Getting to Know Your Imagination - 002 Refining Our Imagination By Contrasting
The Outer And Inner Layers Of Imagination
We have mentioned the different levels of medameh, from the lowest level to the highest level. The highest function of medameh is to resemble the middos of Hashem, which are contained in the middos of the Torah. The middle function of medameh is to compare things with each other. The lowest function of medameh is imagination. This is the brief outline of all the functions of medameh, from highest to lowest.
Let us begin to learn about the main part of this discussion, which is about the middle and lower uses of our medameh - comparing and imagination.
In our imagination, there are two layers. The outer layer of it is the imagination we are all familiar with – to fantasize. This mainly happens when we sleep and have dreams, which is total fantasy. But it takes place as well when we are awake; even when are fully awake and function, we still fantasize, although it’s not as powerful as when we dream. This is all the outer layer of our imagination: the fantasy.
The inner layer of our imagination is called Binah – the ability to probe into the understanding of information, through comparing facts.
The more we refine our power to compare information, our Binah – the more we refine our imagination. Even our dreams will be clearer if we work to improve our Binah.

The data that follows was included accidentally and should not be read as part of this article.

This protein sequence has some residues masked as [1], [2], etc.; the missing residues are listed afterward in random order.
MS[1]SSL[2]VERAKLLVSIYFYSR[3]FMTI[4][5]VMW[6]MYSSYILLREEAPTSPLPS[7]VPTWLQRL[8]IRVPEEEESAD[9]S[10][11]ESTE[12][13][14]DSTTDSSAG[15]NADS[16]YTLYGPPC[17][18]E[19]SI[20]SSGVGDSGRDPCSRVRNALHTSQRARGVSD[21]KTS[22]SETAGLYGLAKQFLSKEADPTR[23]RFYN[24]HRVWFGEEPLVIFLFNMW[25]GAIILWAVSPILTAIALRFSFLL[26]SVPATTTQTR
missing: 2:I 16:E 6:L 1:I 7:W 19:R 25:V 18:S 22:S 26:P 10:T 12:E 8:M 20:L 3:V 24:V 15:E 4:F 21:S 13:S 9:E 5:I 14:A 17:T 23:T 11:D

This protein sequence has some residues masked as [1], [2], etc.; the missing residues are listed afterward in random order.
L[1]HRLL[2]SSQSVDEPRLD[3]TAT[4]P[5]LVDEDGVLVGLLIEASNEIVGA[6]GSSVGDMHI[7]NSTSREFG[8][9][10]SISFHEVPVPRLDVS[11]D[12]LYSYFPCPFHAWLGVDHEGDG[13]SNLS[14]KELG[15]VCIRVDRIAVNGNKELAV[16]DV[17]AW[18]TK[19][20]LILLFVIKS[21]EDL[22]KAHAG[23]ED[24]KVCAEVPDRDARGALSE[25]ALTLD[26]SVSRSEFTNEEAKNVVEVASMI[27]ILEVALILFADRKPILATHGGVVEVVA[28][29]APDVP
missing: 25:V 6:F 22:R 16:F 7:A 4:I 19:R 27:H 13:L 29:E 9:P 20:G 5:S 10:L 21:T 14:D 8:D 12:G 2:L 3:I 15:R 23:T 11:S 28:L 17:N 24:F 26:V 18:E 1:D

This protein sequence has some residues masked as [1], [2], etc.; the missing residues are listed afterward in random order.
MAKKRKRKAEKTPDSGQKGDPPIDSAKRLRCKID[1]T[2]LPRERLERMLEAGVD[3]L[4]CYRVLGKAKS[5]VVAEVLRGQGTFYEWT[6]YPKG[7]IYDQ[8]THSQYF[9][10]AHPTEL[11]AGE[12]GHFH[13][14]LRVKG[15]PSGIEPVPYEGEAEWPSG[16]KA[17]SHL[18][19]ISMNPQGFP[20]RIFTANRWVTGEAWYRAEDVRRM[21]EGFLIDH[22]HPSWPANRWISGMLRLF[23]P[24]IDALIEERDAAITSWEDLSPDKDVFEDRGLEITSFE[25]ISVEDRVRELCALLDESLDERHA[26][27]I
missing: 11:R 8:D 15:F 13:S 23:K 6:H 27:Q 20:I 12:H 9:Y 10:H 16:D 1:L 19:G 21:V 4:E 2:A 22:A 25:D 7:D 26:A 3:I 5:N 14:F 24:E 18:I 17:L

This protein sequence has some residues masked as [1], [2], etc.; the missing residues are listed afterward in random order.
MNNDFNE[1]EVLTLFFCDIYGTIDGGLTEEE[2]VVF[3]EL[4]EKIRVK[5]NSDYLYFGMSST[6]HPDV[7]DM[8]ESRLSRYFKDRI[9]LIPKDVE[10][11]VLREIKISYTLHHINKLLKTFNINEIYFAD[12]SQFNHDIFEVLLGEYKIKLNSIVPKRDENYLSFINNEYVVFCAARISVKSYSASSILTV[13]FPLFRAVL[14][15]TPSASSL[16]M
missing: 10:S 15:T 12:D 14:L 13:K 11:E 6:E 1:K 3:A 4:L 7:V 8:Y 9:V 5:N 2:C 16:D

The secular approach is to only use the visual aspect of imagination, which is only the outer use of our imagination. But the way of the Torah is to use the inner layer of imagination, which is Binah – to compare information and come to understand it. By refining our ability to make comparisons, we refine the inner layer to our imagination, and through that, our actual fantasies will be improved as well to become more true and accurate.
Using Our Binah – Comparing Information
Imagination itself only gives a person a partial understanding of a concept. What we really need to do is to compare the information in the concept, and that will give us the more accurate understanding of something we are imagining.
Example One: Knowing The Lesson of a Parable (Moshol V’Nimshal)
We find this reflected from the fact that in have to know a moshol and its nimshal – a parable, and the lesson it imparts. Many people can hear a parable, yet they don’t get the lesson. There are sefarim which bring parables to bring out a certain lesson, and it’s very possible that a person is reading the moshol without getting to the nimshal.
In a moshol, we need to see how it compares to the nimshal, and vice versa. Without knowing how to compare information, people come to exaggerate the information.
Example Two: Learning The Words of Rishonim
Another example is when a person learns Gemara in-depth, studying the words of the Rishonim (early commentaries such as Rashi, Rambam, Ramban, Rashba and Ritva, etc.) When learning the words of Rishonim, we need to compare their words – to see how each of them are differing with each other.